My daughter Karen is a DPT who recently sat for her Neurological Certified Specialist exam after completing her Neuro Residency with Harris County Health in the Houston Medical Center.

What is one thing that people would be surprised to learn about you?

People may be surprised to know that I already had my doctorate prior to becoming a physical therapist. Also, that my daughters collect snakes, and now that two of them have moved out of the house, I am the official “Snake Man!”

Do you know an extraordinary PT, PTA or student worth of recognition? Show your support by submitting nominations at


Avoid Overtraining: Staying Safe While Improving Fitness

Overtraining can be a concern for all people pursuing fitness – no matter age or activity.

Regular exercise can help produce long-term benefits, but it is important that all activities are done safely and in a manner that prevents injury while improving physical performance. Pushing your body too hard can result in serious injuries that may be detrimental to your health – and fitness goals.

According to the American Physical Therapy Association (APTA), overtraining injuries are musculoskeletal injuries that occur due to more activity or exercise than your body is used too – and it can happen to anyone who significantly increases the intensity or changes type of activity.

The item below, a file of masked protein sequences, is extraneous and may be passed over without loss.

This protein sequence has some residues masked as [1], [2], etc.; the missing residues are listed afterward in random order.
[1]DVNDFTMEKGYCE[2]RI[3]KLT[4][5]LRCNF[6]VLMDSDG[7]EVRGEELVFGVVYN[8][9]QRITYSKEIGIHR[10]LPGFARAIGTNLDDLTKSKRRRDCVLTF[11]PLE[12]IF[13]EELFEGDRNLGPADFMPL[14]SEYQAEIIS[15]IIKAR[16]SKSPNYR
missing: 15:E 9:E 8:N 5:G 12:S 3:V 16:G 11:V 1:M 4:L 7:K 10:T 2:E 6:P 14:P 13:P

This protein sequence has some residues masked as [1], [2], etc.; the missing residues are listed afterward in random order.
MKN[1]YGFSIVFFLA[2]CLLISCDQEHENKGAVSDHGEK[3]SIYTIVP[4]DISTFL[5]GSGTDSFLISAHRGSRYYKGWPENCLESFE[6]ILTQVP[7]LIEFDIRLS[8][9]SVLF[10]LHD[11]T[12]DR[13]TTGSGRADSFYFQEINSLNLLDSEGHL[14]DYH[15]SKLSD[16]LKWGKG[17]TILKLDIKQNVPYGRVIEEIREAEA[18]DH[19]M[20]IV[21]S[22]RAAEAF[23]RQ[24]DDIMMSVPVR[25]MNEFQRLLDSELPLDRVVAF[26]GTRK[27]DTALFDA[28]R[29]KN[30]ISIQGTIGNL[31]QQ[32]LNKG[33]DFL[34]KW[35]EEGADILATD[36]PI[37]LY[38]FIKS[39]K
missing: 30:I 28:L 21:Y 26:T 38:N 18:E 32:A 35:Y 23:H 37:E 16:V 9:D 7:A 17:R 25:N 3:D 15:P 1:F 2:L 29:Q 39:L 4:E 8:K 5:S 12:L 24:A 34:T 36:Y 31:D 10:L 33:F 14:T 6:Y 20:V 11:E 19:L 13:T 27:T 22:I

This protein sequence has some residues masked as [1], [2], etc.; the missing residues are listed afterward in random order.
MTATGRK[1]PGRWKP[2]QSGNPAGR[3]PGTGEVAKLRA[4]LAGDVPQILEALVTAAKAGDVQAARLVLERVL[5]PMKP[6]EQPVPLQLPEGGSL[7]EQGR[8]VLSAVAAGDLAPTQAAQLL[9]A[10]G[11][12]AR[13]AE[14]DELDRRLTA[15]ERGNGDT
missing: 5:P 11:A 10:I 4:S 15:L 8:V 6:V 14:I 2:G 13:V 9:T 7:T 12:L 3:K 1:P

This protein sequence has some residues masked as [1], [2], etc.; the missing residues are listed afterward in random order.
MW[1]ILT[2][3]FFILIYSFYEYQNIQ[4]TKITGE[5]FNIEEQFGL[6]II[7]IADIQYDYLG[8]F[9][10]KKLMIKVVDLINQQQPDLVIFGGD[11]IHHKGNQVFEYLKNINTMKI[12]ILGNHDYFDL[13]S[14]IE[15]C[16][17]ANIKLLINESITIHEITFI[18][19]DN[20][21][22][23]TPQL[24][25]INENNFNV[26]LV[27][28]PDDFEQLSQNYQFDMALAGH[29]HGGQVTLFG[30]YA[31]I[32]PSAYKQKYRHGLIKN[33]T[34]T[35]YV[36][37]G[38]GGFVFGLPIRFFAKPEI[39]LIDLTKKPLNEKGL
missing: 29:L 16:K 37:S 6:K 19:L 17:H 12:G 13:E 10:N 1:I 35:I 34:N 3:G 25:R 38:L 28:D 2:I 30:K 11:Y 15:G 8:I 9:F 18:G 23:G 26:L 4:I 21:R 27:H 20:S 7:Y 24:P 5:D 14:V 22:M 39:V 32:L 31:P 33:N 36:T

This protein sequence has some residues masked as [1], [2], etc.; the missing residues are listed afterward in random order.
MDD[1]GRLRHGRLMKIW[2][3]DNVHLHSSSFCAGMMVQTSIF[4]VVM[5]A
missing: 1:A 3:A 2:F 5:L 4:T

Overtraining injuries can include physical injuries, as well as general fatigue and other symptoms. These symptoms can range from physiological changes, such as increased heart rate or blood pressure, to behavioral shifts including decreased motivation, lowered self-esteem or even personality changes.

After a hard workout, it is important to be aware of these symptoms and to recognize any significant changes.

Fortunately, there are a number of strategies to safely – and successfully – improve your fitness. Try following these tips from Move Forward PT, to avoid overtraining injuries:

  • Avoid increasing exercise difficulty level too quickly – Exercise should progress at a gradual pace, try following a structure plan that increases your activity steadily to avoid potential injury.
  • Pay attention to your body: Watch your body for symptoms and signs of overtraining.
  • Ease into it: If you are new to fitness, be sure to take things slow. The lack of conditioning and gradual body build-up can lead to serious injuries including, stress fractures, muscles tears and knee problems.
  • Take a break: If you feel tired, listen to your body. Try lessening your activity or resting to help your body recover after a tough workout.

Physical therapists are available to help you reach your fitness goals while achieving long-term health benefits. Using their knowledge of mobility, motion and management, they can devise safe exercise plans that improve your quality of life, while avoiding the risk of overtraining.

Find a PT in your area to get started with your custom fitness plan.

For additional resources on fitness safety and overtraining prevention from American Physical Therapy Association and the Physical Therapy Association of Georgia visit or